Tuesday, November 22, 2011

Apple wants Samsung’s call center records to prove customer confusion

As a part of its case in the US against Samsung, Apple has requested records from Samsung’s call centers to record any instances where a customer called for support on an Apple product, reports Edible Apple.

This would indicate that the customer had mistaken an Apple product for a Samsung product, supporting Apple’s claims that Samsung has been “slavishly” copying its devices.

Samsung has denied the request, stating that it would be too hard to tell because, wait for it, people are too busy complaining about their old Apple products and praising their new Samsung ones.
For example, it is possible that Samsung customers may have contacted the call centers to comment on how they disliked their previous Apple product, but enjoy using their Samsung product. This would not be responsive to Apple’s requests, because the consumer is not expressing any confusion as to the source of the product he or she was calling about.

Sorting all of these complaints about the iPhone out from genuine product confusion would be too difficult, says Samsung.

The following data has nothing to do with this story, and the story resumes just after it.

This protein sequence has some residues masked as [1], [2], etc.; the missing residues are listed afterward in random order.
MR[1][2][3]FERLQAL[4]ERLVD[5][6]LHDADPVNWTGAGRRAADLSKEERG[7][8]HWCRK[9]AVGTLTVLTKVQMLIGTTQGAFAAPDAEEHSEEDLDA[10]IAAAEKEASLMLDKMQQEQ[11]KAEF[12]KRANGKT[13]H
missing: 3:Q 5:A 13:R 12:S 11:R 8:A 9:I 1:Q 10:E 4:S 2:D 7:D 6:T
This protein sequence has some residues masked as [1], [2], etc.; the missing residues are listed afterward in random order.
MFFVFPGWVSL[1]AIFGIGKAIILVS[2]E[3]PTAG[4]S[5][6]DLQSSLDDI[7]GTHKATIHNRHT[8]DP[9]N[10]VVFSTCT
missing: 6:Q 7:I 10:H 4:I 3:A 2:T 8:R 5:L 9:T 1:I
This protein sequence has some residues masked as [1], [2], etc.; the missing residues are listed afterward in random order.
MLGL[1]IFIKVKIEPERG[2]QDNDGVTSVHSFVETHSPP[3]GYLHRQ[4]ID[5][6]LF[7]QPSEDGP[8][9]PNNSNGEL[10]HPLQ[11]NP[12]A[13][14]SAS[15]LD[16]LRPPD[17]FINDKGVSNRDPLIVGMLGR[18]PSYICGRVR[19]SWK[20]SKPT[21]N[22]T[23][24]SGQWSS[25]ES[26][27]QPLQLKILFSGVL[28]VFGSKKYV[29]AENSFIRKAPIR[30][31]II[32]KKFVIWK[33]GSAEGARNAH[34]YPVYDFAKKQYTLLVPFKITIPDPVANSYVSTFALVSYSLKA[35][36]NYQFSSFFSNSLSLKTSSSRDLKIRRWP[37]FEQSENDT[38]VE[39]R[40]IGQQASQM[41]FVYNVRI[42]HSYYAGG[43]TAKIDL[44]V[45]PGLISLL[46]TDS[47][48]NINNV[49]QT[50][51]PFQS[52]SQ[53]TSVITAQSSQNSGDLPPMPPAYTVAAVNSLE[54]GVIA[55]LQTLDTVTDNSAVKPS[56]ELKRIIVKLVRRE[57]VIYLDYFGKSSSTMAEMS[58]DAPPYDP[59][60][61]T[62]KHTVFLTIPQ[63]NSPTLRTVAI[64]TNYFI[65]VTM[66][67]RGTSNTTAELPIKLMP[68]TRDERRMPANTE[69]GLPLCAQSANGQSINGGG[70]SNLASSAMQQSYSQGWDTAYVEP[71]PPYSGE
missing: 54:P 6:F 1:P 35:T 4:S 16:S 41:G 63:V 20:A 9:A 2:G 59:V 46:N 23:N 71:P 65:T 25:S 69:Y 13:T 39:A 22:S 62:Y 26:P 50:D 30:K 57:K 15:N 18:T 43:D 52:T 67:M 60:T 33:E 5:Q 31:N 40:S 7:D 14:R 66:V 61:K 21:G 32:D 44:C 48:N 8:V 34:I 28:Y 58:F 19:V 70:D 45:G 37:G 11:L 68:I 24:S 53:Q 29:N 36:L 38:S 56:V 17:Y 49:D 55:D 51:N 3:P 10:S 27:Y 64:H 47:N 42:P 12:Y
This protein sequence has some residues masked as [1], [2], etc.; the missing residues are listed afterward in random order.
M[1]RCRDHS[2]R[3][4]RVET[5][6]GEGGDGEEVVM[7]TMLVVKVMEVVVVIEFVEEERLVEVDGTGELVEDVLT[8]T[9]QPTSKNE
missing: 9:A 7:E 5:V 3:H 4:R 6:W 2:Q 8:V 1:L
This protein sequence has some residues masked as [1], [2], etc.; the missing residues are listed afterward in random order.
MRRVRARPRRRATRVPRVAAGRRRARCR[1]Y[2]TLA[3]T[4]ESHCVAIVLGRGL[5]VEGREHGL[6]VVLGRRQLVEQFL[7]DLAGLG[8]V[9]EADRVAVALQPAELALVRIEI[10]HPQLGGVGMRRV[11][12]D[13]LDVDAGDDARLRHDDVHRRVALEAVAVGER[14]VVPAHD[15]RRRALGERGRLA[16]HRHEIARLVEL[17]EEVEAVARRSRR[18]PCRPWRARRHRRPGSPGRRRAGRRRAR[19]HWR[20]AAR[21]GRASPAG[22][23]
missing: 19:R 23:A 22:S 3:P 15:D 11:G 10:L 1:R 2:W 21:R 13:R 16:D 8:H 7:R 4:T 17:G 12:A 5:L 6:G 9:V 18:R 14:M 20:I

The discovery portion of this trial is all about uncovering any bits of information that Apple or Samsung feel is necessary to their cases. Any information that supports either side could be a key bit of evidence that turns the case.

Wrangling continues

The legal back and forth between Apple and Samsung continues but the basics are that each company is matching the other move-for-move. Apple’s complaint with the ITC is a mirror of the complaint filed by Samsung to block the import of Apple’s iPhone and iPad. This is an additional bit of legal action that compliments Apple’s application for a motion for preliminary injunction against the sale of Samsung products like the Galaxy S 4G, Infuse 4G, Droid Charge and Galaxy Tab 10.1 until a patent infringement trial can be held.

This complaint effectively gives Apple two different avenues by which it can block the sale of Samsung devices in the US, by import via the ITC or in the civil courts by means of the motion for injunction, which Apple and Samsung have been instructed to set a timeline for that they can both agree on.

Samsung says that “There is no legal basis for [the motion for injunction] by Apple.” and that, “We will continue to serve our customers and sales of Samsung products will proceed as usual.”

But, if Apple can prove that customers are so confused by the similarities between Samsung and Apple products that they call Samsung for support on the iPhone, then they have a relatively potent weapon in their arsenal.

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